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Merck scraps disappointing experimental cholesterol drug

Posted 7:31 p.m. Wednesday
Updated 12:39 p.m. Thursday

FILE - In this Dec. 18, 2014, file photo, a person walks through a Merck company building in Kenilworth, N.J. Merck has decided to abandon efforts to market a closely watched experimental cholesterol medicine after mediocre test results. Merck's decision Wednesday, Oct. 11, 2017, to not seek regulatory approval after years of testing marks the fourth time this type of once-promising drug has been scrapped. (AP Photo/Mel Evans, File)

— Merck has decided to abandon efforts to market a closely watched experimental cholesterol medicine after mediocre test results.

Merck's decision Wednesday to not seek regulatory approval after years of testing marks the fourth time this type of once-promising drug has been scrapped. Merck had continued to study its drug, a so-called CETP inhibitor called anacetrapib, long after rivals had given up on similar drugs.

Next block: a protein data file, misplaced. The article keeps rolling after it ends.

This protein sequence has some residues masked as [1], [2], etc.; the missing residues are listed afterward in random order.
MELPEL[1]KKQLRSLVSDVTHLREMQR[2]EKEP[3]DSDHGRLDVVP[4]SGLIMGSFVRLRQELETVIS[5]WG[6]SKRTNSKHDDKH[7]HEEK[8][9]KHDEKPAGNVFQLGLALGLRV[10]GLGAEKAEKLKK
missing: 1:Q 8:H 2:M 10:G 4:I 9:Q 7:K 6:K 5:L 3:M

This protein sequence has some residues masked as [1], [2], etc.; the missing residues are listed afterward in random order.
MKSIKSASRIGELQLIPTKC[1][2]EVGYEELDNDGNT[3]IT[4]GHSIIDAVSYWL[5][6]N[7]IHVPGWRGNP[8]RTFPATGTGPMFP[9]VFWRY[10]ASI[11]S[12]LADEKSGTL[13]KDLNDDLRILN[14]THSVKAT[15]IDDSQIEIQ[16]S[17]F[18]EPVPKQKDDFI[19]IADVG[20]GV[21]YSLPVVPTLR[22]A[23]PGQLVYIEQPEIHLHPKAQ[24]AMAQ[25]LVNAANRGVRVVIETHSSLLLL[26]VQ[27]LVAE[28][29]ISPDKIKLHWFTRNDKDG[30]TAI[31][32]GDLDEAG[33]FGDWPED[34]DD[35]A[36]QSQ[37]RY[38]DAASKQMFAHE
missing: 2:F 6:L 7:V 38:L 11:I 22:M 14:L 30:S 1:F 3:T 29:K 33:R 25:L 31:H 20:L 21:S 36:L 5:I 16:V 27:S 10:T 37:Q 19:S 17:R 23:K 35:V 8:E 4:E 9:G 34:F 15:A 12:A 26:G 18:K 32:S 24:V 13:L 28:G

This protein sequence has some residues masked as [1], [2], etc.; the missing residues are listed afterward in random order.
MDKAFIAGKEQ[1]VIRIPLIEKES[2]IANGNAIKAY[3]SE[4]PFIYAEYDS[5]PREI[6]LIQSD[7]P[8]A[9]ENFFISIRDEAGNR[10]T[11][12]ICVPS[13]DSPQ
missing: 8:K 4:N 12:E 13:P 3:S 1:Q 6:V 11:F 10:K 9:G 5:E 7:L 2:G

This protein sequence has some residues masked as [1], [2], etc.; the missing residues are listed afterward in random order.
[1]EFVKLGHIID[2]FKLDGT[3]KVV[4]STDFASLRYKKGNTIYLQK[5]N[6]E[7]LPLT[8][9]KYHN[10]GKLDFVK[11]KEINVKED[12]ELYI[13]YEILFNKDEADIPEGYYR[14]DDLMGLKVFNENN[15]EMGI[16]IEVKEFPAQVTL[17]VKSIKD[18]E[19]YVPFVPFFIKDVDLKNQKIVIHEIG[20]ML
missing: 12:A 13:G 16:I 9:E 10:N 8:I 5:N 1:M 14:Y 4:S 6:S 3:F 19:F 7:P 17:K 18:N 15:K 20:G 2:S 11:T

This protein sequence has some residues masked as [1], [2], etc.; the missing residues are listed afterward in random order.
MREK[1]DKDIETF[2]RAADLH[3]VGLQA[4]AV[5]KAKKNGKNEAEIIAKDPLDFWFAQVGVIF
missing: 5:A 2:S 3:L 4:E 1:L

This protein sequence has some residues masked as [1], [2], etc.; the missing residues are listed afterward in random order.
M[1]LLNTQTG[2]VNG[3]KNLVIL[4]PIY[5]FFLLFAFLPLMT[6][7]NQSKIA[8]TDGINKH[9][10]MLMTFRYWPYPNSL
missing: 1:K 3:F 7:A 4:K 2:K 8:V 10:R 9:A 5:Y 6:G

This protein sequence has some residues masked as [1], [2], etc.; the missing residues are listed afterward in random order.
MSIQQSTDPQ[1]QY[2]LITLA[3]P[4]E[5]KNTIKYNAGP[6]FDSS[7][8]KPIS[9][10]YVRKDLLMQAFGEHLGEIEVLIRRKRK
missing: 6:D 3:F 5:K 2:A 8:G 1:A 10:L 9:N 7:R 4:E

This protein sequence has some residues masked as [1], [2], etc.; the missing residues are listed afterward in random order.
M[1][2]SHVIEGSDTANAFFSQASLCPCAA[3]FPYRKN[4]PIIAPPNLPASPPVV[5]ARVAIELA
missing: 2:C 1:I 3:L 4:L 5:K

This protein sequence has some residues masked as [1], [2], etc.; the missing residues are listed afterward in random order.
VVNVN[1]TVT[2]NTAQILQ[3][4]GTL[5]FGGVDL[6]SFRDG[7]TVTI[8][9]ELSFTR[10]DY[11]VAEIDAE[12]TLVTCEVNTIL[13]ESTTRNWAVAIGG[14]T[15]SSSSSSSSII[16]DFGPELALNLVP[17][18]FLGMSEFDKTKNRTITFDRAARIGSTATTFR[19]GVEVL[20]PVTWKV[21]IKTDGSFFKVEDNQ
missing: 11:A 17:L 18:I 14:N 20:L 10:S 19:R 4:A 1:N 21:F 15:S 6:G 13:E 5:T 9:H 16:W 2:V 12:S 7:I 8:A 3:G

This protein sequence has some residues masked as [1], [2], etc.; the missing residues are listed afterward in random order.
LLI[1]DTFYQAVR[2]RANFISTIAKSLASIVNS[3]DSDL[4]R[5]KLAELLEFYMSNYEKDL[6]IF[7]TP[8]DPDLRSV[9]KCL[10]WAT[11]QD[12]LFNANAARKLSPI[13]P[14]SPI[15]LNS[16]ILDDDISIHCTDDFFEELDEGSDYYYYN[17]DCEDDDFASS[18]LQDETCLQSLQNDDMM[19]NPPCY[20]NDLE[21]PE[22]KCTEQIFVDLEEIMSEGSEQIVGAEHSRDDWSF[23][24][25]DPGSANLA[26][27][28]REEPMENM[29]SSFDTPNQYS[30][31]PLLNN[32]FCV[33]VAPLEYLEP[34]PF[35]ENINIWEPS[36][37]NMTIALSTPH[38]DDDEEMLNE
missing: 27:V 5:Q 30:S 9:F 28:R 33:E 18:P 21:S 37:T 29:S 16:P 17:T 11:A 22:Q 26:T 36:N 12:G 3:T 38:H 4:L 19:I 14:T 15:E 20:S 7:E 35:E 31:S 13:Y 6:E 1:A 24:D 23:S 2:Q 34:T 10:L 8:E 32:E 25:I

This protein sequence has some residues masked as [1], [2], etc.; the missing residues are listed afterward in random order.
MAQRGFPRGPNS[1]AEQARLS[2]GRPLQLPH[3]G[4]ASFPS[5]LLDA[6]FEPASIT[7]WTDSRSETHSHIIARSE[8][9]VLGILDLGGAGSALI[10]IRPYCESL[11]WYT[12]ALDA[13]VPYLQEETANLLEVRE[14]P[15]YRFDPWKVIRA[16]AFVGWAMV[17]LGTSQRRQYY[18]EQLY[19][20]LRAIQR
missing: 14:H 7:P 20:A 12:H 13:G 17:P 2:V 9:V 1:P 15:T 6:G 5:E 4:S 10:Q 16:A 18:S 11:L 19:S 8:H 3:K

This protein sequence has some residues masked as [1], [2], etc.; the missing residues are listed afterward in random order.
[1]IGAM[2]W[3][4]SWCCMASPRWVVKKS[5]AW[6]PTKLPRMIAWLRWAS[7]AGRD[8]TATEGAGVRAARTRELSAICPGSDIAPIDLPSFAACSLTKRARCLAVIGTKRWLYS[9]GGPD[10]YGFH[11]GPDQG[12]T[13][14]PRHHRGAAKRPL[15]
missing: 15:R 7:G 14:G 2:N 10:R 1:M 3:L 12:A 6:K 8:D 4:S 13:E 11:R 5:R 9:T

Merck raised hopes when it announced in June that anacetrapib not only lowered cholesterol, but also reduced heart attacks, deaths and other heart disease complications. But in August it disclosed the pill only cut those risks 9 percent.

That would have limited sales of the drug, if it had won regulatory approval, in part because cheap, genetic statin drugs lower cholesterol well for most people.

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